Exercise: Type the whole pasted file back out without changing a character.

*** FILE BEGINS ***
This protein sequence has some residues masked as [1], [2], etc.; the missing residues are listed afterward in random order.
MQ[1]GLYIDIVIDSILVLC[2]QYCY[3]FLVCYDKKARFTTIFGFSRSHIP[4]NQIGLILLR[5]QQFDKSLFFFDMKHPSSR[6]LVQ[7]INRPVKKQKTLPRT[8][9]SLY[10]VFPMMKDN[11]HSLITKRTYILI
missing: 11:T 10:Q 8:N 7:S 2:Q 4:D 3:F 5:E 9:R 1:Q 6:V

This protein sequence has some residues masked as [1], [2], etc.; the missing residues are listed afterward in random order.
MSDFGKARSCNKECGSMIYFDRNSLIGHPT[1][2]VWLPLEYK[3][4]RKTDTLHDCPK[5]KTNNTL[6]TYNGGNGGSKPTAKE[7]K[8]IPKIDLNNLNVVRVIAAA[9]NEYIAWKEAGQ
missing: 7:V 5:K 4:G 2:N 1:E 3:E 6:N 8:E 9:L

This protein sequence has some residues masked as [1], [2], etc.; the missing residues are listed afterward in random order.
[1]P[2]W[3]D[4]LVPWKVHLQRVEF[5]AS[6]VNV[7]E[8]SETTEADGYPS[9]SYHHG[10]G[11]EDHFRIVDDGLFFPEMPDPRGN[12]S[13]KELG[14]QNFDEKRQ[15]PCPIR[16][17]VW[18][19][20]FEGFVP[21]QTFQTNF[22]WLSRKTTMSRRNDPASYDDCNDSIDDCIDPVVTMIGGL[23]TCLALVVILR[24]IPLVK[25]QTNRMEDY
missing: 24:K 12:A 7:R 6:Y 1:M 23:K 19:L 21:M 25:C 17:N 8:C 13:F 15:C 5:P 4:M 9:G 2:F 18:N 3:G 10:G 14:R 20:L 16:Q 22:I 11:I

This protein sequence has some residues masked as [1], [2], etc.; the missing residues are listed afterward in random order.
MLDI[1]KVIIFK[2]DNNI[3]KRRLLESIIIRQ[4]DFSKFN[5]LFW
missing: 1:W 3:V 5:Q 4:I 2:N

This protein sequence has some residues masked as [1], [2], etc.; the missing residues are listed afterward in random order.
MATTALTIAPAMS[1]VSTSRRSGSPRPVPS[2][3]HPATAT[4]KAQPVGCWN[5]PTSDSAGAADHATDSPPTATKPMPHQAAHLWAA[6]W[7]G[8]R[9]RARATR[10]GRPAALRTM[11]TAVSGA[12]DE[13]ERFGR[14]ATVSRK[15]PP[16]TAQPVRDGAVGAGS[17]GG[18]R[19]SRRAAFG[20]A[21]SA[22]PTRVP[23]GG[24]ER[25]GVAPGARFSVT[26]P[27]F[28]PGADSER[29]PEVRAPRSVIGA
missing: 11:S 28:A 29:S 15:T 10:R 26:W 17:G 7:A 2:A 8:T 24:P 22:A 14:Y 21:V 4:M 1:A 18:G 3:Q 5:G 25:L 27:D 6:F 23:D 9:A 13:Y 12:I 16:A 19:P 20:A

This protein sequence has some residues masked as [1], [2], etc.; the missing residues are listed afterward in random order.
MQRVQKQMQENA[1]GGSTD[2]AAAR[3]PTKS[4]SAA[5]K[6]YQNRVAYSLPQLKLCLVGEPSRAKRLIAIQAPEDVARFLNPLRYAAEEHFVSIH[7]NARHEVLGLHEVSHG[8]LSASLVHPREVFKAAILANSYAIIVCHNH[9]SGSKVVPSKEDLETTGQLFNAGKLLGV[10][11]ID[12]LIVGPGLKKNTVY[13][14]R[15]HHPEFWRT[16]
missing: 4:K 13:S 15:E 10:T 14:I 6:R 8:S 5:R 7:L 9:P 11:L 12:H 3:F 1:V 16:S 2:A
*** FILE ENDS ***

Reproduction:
This protein sequence has some residues masked as [1], [2], etc.; the missing residues are listed afterward in random order.
MQ[1]GLYIDIVIDSILVLC[2]QYCY[3]FLVCYDKKARFTTIFGFSRSHIP[4]NQIGLILLR[5]QQFDKSLFFFDMKHPSSR[6]LVQ[7]INRPVKKQKTLPRT[8][9]SLY[10]VFPMMKDN[11]HSLITKRTYILI
missing: 11:T 10:Q 8:N 7:S 2:Q 4:D 3:F 5:E 9:R 1:Q 6:V

This protein sequence has some residues masked as [1], [2], etc.; the missing residues are listed afterward in random order.
MSDFGKARSCNKECGSMIYFDRNSLIGHPT[1][2]VWLPLEYK[3][4]RKTDTLHDCPK[5]KTNNTL[6]TYNGGNGGSKPTAKE[7]K[8]IPKIDLNNLNVVRVIAAA[9]NEYIAWKEAGQ
missing: 7:V 5:K 4:G 2:N 1:E 3:E 6:N 8:E 9:L

This protein sequence has some residues masked as [1], [2], etc.; the missing residues are listed afterward in random order.
[1]P[2]W[3]D[4]LVPWKVHLQRVEF[5]AS[6]VNV[7]E[8]SETTEADGYPS[9]SYHHG[10]G[11]EDHFRIVDDGLFFPEMPDPRGN[12]S[13]KELG[14]QNFDEKRQ[15]PCPIR[16][17]VW[18][19][20]FEGFVP[21]QTFQTNF[22]WLSRKTTMSRRNDPASYDDCNDSIDDCIDPVVTMIGGL[23]TCLALVVILR[24]IPLVK[25]QTNRMEDY
missing: 24:K 12:A 7:R 6:Y 1:M 23:K 19:L 21:M 25:C 17:N 8:C 13:F 15:C 5:P 4:M 9:G 2:F 18:N 3:G 10:G 14:R 20:L 16:Q 22:I 11:I

This protein sequence has some residues masked as [1], [2], etc.; the missing residues are listed afterward in random order.
MLDI[1]KVIIFK[2]DNNI[3]KRRLLESIIIRQ[4]DFSKFN[5]LFW
missing: 1:W 3:V 5:Q 4:I 2:N

This protein sequence has some residues masked as [1], [2], etc.; the missing residues are listed afterward in random order.
MATTALTIAPAMS[1]VSTSRRSGSPRPVPS[2][3]HPATAT[4]KAQPVGCWN[5]PTSDSAGAADHATDSPPTATKPMPHQAAHLWAA[6]W[7]G[8]R[9]RARATR[10]GRPAALRTM[11]TAVSGA[12]DE[13]ERFGR[14]ATVSRK[15]PP[16]TAQPVRDGAVGAGS[17]GG[18]R[19]SRRAAFG[20]A[21]SA[22]PTRVP[23]GG[24]ER[25]GVAPGARFSVT[26]P[27]F[28]PGADSER[29]PEVRAPRSVIGA
missing: 11:S 28:A 29:S 15:T 10:R 26:W 17:G 7:A 2:A 8:T 24:P 22:A 14:Y 21:V 4:M 1:A 18:G 3:Q 5:G 25:L 27:D 6:F 23:D 9:A 13:Y 12:I 16:A 19:P 20:A

This protein sequence has some residues masked as [1], [2], etc.; the missing residues are listed afterward in random order.
MQRVQKQMQENA[1]GGSTD[2]AAAR[3]PTKS[4]SAA[5]K[6]YQNRVAYSLPQLKLCLVGEPSRAKRLIAIQAPEDVARFLNPLRYAAEEHFVSIH[7]NARHEVLGLHEVSHG[8]LSASLVHPREVFKAAILANSYAIIVCHNH[9]SGSKVVPSKEDLETTGQLFNAGKLLGV[10][11]ID[12]LIVGPGLKKNTVY[13][14]R[15]HHPEFWRT[16]
missing: 4:K 13:S 15:E 10:T 14:I 6:R 8:S 5:R 7:L 9:P 11:L 12:H 3:F 1:V 16:S 2:A